The largest Standing Rock camp near the Dakota Access Pipeline was cleared a day after a deadline to leave the area Feb. 22 2017. Under Trump’s new executive order to continue the Dakota Access Pipeline, protesters still present at the camp were arrested, and the authorities began using heavy equipment to tear down and clear the remaining structures on the federally owned land where thousands had lived in recent months, according to New York Times News.
Although, the protest camps have decreased this winter, many of the few hundred people who remain have pledged to stay and fight reported by CNN.
CNN also reported that North Dakota Highway Patrol spokesman Lt. Tom Iverson said authorities had given a group of protesters who agreed to be arrested an additional two hours to leave, but that group refused to do so. “We knew this day was going to come,” Iverson said, referring to the state deadline to close the camp.
Forty-six people were taken into custody on the evacuation date. Most protesters left days earlier for their own risk, and others appeared at the camp by crossing the frozen Cannonball River to the Standing Rock Sioux Reservation, according by CNN.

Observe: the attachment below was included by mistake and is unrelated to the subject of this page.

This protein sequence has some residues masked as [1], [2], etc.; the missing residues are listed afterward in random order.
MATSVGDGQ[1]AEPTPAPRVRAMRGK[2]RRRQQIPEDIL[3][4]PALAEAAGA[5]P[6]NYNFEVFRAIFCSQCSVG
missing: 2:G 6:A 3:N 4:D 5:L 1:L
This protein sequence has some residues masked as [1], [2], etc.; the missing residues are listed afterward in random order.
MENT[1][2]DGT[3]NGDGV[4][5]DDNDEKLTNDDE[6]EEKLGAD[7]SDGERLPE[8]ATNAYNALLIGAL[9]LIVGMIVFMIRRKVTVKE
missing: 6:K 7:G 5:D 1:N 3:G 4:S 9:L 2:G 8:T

CNN also confirmed that Earthjustice, a nonprofit environmental law organization, filed a report on behalf of the Standing Rock Sioux tribe questioning the legality of the Trump administration’s decision to continue the Dakota Access Pipeline.
Jan Hasselman, Earthjustice lead attorney for the tribe, said the Obama administration found “the Tribe’s treaty rights needed to be acknowledged and protected,” and other locations for the pipeline should be granted by the Army before announcing the easement. “Trump’s reversal violated treaty rights,” he said. The tribe has said it plans to argue in court that the impact statement was wrongfully situated.
Standing Rock Sioux Tribe has not given up. They will continue to argue that the project threatens its water supply and sacred sites, reported the Los Angeles Times News.
For previous stories on the Pipeline read: http://highlandfling.helixcharter.net/775/news/standing-rock-dakota-access-pipeline/